- The Washington Times - Friday, August 13, 2004

Even Wisconsin liberal Sen. Russ Feingold gets it. How telling it is that Democratic candidates John Kerry and John Edwards don’t.

The only senator in 2001 to vote against the USA Patriot Act one month after September 11, Mr. Feingold was also one of 21 Democratic senators who opposed the resolution authorizing force against Iraq in October 2002. Messrs. Kerry and Edwards — unlike Mr. Feingold — enthusiastically supported the use-of-force resolution. Also unlike Mr. Feingold, however, Messrs. Kerry and Edwards opposed an October 2003 supplemental appropriation of $87 billion, which provided $66 billion to fund military operations in Iraq and Afghanistan. Those votes by Messrs. Kerry and Edwards, who were pursuing the Democratic presidential nomination, were as cowardly as they were self-serving and opportunistic. Mr. Feingold recently told the Capital Times of Madison that his party’s standard-bearers were “wrong” to oppose the appropriation bill. Sen. Joseph Biden, the ranking Democrat on the Senate Foreign Relations Committee, told New Yorker magazine that Mr. Kerry’s opposition to the supplemental appropriation was a “tactical” move in Democratic presidential politics — an attempt, in Mr. Biden’s words, “to prove to [front-running Howard] Dean’s guys I’m not a warmonger.”

Messrs. Kerry and Edwards should have voted “yes to support the troops,” Mr. Feingold told the Capital Times. Abandoning the troops in time of war was simply not an option for Mr. Feingold, whom the National Journal ranked as the sixth most liberal member of the Senate in 2003, not far behind Sen. Kerry at No. 1 and Sen. Edwards at No. 4.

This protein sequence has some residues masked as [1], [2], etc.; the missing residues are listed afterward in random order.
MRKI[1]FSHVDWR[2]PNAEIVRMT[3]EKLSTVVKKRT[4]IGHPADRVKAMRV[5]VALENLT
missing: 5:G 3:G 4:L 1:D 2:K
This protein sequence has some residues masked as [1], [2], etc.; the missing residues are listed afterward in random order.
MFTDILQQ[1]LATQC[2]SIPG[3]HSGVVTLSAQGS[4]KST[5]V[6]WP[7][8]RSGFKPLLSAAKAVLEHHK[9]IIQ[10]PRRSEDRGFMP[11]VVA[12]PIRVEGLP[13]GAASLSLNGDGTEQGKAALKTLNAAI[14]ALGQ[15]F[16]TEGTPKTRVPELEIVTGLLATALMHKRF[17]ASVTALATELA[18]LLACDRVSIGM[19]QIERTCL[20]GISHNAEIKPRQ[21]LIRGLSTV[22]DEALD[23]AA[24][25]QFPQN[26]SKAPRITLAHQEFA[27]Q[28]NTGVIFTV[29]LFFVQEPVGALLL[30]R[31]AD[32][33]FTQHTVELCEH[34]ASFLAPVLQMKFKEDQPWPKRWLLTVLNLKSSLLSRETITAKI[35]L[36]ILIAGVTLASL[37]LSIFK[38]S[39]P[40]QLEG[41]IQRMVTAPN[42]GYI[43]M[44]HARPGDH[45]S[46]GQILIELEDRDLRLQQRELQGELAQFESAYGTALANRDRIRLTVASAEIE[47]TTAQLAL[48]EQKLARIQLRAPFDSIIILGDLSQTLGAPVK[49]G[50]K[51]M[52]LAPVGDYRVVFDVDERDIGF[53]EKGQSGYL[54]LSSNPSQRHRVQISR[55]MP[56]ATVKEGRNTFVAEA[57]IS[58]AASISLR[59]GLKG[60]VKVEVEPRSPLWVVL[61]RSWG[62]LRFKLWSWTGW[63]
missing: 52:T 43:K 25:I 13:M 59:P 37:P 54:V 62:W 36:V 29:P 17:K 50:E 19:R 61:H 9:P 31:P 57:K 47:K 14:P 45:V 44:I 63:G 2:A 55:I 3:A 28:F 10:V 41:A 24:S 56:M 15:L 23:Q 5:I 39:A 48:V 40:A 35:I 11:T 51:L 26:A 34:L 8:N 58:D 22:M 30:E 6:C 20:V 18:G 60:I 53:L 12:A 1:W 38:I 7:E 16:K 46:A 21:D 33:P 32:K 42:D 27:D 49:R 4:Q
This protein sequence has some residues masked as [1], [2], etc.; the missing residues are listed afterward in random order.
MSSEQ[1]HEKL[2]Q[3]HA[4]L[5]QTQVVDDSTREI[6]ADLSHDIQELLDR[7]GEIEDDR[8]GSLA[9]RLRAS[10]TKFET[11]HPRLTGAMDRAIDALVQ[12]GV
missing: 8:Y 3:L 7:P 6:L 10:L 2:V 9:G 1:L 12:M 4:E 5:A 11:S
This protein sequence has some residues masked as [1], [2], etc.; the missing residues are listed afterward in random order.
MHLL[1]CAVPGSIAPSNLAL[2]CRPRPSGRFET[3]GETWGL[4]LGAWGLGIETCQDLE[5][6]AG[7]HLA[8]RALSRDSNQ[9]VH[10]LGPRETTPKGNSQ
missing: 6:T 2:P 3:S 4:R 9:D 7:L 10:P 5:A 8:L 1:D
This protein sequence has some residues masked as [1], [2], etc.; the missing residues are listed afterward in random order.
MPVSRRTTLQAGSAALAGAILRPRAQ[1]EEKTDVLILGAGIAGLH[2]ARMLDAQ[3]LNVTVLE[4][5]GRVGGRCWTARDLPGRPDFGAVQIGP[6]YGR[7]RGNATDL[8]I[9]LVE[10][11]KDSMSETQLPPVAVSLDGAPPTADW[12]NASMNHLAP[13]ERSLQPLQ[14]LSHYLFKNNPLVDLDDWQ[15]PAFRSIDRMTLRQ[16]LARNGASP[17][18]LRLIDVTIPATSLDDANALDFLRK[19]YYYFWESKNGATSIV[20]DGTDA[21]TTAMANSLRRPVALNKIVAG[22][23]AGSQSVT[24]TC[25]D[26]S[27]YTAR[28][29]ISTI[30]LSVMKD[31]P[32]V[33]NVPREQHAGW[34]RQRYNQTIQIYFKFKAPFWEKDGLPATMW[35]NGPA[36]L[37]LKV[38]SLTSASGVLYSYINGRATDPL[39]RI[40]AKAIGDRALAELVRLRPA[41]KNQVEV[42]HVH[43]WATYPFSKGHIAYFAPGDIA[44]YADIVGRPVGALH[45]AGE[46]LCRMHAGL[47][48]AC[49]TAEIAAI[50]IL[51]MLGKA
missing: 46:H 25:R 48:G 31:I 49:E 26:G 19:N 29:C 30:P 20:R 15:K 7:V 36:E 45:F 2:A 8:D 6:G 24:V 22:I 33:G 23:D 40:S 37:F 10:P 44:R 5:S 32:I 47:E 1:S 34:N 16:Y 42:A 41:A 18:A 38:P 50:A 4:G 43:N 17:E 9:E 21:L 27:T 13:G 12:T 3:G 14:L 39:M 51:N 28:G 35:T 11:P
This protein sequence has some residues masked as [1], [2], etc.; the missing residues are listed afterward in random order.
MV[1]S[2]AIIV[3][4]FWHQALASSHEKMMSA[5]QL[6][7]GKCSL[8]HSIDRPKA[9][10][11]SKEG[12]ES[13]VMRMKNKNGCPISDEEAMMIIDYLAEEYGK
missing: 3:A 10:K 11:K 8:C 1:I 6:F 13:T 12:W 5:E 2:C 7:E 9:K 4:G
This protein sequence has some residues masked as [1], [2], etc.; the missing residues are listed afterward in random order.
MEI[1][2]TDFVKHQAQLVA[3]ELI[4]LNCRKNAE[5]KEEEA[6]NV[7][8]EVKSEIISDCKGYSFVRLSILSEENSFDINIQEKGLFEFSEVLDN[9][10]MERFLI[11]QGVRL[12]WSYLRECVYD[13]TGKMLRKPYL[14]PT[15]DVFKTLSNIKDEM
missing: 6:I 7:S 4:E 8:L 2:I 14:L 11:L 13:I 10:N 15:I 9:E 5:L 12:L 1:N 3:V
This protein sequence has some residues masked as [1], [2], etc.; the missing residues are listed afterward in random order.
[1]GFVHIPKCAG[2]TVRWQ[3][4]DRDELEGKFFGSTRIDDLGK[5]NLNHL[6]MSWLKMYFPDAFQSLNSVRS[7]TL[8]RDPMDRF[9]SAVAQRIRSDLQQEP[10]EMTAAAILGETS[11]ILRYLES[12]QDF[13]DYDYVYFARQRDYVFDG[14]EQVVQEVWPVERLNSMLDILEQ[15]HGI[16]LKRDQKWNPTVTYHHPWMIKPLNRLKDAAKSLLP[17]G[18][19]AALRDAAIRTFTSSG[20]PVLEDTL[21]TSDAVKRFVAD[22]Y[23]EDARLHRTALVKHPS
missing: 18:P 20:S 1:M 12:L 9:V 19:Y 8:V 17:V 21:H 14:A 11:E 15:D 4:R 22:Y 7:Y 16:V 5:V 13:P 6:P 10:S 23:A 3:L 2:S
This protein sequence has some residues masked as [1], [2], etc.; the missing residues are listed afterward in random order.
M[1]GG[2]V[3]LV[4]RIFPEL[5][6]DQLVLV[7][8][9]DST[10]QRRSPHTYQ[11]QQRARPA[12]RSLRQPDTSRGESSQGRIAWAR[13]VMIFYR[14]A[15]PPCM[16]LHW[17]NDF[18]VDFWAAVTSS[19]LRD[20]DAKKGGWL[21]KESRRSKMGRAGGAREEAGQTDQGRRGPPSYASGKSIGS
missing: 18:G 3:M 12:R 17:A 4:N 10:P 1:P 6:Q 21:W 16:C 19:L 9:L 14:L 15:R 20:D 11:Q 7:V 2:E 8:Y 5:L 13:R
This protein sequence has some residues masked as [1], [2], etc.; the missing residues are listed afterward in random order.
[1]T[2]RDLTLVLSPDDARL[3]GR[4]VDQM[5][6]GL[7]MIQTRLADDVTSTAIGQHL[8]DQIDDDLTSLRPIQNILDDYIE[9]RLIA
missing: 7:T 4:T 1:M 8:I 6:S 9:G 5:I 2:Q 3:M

Mr. Feingold explained to the Capital Times that he voted for the $87 billion supplemental appropriation because Wisconsin troops serving in Iraq had telephoned his office saying that “their Humvees weren’t properly defended [with armor] and they didn’t have [body-armor] flak jackets.” Mr. Kerry, who had bitterly attacked the administration for failing to provide enough body armor for the troops, knew that the $87 billion supplemental included funds to remedy that problem .

Curiously, Mr. Feingold was one of 14 Senate Democrats who opposed the October 2002 use-of-force resolution but supported the $87 billion supplemental a year later. In an overwhelmingly bipartisan move, the Senate passed the supplemental appropriation by a vote of 87 to 12. Only four senators voted in 2002 to authorize force against Iraq but voted against funding military operations in Iraq (and Afghanistan) six months after Saddam Hussein was overthrown. Two of them were Iowa’s Tom Harkin and Ernest Hollings of South Carolina, who retires at the end of the year. The other two were Messrs. Kerry and Edwards.

Mr. Feingold characterized a vote against funding military operations as “irresponsible” and tantamount to “cutting and running.” Barely one month before the October 2003 vote on the supplemental, Mr. Kerry was asked if he would oppose the $87 billion funding measure if the Senate defeated an amendment that would have raised taxes to pay for it. “I don’t think any United States senator is going to abandon our troops and recklessly leave Iraq to whatever follows as a result of simply cutting and running. That’s irresponsible,” the junior senator from Massachusetts responded. Yes, it certainly is.

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